Building a New Life in Australia (BNLA): The Longitudinal Study of Humanitarian Migrants


Building a New Life in Australia: The Longitudinal Study of Humanitarian Migrants (BNLA) is a longitudinal study of the settlement experience of humanitarian arrivals in Australia, over five years, from 2013 until 2018.

The project aims to increase understanding of the well-being and experiences of humanitarian migrants settling in Australia. It focuses on their participation in society, their general health and happiness and investigating factors that may facilitate positive outcomes. To help inform policy, it collects information about use and availability of support.

Building a New Life in Australia (BNLA) fact sheet

Study participants

More than 1,500 migrating units (2,399 individuals) were interviewed in the first stage of the study. The study will follow individuals and migrating units through their settlement journey and look at their experiences, challenges, adaptations and outcomes over time.

Information regarding sample sizes and response rates for each of the Centre studies is available.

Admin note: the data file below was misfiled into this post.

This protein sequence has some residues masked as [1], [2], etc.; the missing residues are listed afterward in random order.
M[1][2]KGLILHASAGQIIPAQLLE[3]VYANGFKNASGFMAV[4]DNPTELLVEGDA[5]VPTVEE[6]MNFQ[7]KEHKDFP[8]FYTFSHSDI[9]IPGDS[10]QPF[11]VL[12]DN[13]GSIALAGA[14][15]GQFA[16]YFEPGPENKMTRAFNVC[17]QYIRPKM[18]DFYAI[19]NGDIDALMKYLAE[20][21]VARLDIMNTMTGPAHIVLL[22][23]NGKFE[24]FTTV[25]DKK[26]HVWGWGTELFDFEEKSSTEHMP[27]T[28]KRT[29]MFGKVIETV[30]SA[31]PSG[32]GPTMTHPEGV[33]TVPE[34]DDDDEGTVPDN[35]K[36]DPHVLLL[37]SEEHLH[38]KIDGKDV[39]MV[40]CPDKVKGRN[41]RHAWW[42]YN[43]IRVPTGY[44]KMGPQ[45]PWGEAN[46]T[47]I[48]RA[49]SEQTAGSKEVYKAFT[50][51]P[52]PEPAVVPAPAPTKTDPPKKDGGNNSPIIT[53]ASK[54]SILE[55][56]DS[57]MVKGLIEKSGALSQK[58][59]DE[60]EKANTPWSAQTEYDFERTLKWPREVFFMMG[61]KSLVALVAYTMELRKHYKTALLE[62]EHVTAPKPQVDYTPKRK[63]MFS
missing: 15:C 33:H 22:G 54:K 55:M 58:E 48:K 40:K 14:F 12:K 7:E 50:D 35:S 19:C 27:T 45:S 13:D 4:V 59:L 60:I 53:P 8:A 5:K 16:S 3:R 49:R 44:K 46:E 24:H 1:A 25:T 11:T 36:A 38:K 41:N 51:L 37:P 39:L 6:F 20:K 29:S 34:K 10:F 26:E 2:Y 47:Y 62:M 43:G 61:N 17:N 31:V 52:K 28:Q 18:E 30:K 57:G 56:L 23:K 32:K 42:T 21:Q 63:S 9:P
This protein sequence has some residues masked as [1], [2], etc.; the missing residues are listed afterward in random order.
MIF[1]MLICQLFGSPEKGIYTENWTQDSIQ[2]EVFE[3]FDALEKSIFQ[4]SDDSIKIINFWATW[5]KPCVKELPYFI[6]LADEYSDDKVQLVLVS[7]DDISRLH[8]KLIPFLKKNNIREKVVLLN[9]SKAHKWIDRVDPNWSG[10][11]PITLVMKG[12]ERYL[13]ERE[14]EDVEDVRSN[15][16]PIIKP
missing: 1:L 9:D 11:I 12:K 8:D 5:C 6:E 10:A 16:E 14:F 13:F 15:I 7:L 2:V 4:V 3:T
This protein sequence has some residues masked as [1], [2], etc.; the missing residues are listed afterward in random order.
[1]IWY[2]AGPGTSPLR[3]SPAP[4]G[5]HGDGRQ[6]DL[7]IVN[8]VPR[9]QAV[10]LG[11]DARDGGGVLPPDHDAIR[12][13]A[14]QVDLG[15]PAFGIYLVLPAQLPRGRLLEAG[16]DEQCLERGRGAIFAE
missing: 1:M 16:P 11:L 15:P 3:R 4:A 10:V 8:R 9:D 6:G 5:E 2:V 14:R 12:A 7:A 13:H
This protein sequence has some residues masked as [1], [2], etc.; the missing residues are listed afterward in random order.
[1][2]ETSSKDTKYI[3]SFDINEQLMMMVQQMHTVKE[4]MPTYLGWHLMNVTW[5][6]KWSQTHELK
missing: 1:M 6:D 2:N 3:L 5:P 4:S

BNLA waves 1 to 5 was conducted by the Australian Institute of Family Studies (AIFS) on behalf of the Department of Social Services with data collection conducted by Colmar Brunton.

Information regarding the governance of each of the Centre studies is available.

BNLA data access

BNLA data is available to approved researchers from government, academic institutions and non-profit organisations.

For more details, please refer to Access to DSS Longitudinal Datasets.

BNLA research

Information about research and publications using BNLA data will be placed on FloSse Research and the Centre research and publications page when available.

BNLA publications


For further information contact

Last updated: